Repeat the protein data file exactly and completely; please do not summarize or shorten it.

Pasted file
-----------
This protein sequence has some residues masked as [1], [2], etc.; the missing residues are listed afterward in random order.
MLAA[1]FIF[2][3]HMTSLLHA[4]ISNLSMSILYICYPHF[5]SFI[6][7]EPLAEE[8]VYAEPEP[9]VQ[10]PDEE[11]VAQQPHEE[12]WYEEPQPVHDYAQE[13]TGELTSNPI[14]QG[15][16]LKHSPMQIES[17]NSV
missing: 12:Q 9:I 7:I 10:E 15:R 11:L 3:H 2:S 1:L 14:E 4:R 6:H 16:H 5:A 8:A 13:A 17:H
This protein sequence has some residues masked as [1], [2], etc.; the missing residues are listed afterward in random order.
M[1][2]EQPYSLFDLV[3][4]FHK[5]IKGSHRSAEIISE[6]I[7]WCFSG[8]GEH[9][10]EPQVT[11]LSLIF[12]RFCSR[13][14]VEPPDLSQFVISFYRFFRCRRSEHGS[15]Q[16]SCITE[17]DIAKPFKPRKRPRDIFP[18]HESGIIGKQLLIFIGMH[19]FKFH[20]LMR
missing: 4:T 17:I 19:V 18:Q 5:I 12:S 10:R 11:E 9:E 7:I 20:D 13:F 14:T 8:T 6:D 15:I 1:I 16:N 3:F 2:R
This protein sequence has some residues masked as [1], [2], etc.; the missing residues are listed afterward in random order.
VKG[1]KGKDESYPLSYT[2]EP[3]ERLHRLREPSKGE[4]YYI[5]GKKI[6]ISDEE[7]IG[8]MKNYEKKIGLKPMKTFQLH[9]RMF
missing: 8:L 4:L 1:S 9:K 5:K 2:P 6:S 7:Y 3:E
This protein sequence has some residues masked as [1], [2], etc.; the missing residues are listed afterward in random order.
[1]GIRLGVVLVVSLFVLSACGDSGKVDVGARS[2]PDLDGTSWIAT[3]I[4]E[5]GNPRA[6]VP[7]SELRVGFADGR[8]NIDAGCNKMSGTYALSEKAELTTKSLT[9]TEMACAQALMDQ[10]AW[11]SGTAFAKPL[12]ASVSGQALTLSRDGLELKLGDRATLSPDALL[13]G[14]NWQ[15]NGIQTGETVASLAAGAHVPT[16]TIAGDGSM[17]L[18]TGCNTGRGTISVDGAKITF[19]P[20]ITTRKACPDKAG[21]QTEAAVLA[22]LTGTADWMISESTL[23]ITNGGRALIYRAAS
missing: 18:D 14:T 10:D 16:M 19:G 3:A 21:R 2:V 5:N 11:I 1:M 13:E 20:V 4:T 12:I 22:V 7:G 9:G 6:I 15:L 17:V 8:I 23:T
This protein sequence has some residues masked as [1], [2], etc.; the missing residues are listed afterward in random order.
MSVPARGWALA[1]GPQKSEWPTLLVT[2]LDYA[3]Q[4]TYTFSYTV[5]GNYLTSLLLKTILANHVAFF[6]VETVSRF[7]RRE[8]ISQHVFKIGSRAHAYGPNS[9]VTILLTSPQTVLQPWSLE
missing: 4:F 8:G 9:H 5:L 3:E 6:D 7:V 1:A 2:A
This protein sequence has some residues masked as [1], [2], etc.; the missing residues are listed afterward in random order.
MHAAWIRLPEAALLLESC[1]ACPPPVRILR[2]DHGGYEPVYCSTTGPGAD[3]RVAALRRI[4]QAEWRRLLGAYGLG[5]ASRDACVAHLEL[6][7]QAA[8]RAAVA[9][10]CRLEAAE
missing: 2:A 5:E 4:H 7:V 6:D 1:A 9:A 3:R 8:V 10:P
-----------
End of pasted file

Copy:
This protein sequence has some residues masked as [1], [2], etc.; the missing residues are listed afterward in random order.
MLAA[1]FIF[2][3]HMTSLLHA[4]ISNLSMSILYICYPHF[5]SFI[6][7]EPLAEE[8]VYAEPEP[9]VQ[10]PDEE[11]VAQQPHEE[12]WYEEPQPVHDYAQE[13]TGELTSNPI[14]QG[15][16]LKHSPMQIES[17]NSV
missing: 12:Q 9:I 7:I 10:E 15:R 11:L 3:H 2:S 1:L 14:E 4:R 6:H 16:H 5:A 8:A 13:A 17:H
This protein sequence has some residues masked as [1], [2], etc.; the missing residues are listed afterward in random order.
M[1][2]EQPYSLFDLV[3][4]FHK[5]IKGSHRSAEIISE[6]I[7]WCFSG[8]GEH[9][10]EPQVT[11]LSLIF[12]RFCSR[13][14]VEPPDLSQFVISFYRFFRCRRSEHGS[15]Q[16]SCITE[17]DIAKPFKPRKRPRDIFP[18]HESGIIGKQLLIFIGMH[19]FKFH[20]LMR
missing: 4:T 17:I 19:V 18:Q 5:I 12:S 10:R 11:E 9:E 7:I 20:D 13:F 14:T 8:T 6:D 15:I 1:I 16:N 3:F 2:R
This protein sequence has some residues masked as [1], [2], etc.; the missing residues are listed afterward in random order.
VKG[1]KGKDESYPLSYT[2]EP[3]ERLHRLREPSKGE[4]YYI[5]GKKI[6]ISDEE[7]IG[8]MKNYEKKIGLKPMKTFQLH[9]RMF
missing: 8:L 4:L 1:S 9:K 5:K 2:P 6:S 7:Y 3:E
This protein sequence has some residues masked as [1], [2], etc.; the missing residues are listed afterward in random order.
[1]GIRLGVVLVVSLFVLSACGDSGKVDVGARS[2]PDLDGTSWIAT[3]I[4]E[5]GNPRA[6]VP[7]SELRVGFADGR[8]NIDAGCNKMSGTYALSEKAELTTKSLT[9]TEMACAQALMDQ[10]AW[11]SGTAFAKPL[12]ASVSGQALTLSRDGLELKLGDRATLSPDALL[13]G[14]NWQ[15]NGIQTGETVASLAAGAHVPT[16]TIAGDGSM[17]L[18]TGCNTGRGTISVDGAKITF[19]P[20]ITTRKACPDKAG[21]QTEAAVLA[22]LTGTADWMISESTL[23]ITNGGRALIYRAAS
missing: 18:D 14:T 10:D 16:M 19:G 3:A 21:R 2:V 5:N 11:I 1:M 13:E 20:V 4:T 12:I 22:V 7:G 9:G 6:I 15:L 17:V 8:I 23:T
This protein sequence has some residues masked as [1], [2], etc.; the missing residues are listed afterward in random order.
MSVPARGWALA[1]GPQKSEWPTLLVT[2]LDYA[3]Q[4]TYTFSYTV[5]GNYLTSLLLKTILANHVAFF[6]VETVSRF[7]RRE[8]ISQHVFKIGSRAHAYGPNS[9]VTILLTSPQTVLQPWSLE
missing: 4:F 8:G 9:H 5:L 3:E 6:D 7:V 1:A 2:A
This protein sequence has some residues masked as [1], [2], etc.; the missing residues are listed afterward in random order.
MHAAWIRLPEAALLLESC[1]ACPPPVRILR[2]DHGGYEPVYCSTTGPGAD[3]RVAALRRI[4]QAEWRRLLGAYGLG[5]ASRDACVAHLEL[6][7]QAA[8]RAAVA[9][10]CRLEAAE
missing: 2:A 5:E 4:H 7:V 6:D 1:A 9:A 3:R 8:V 10:P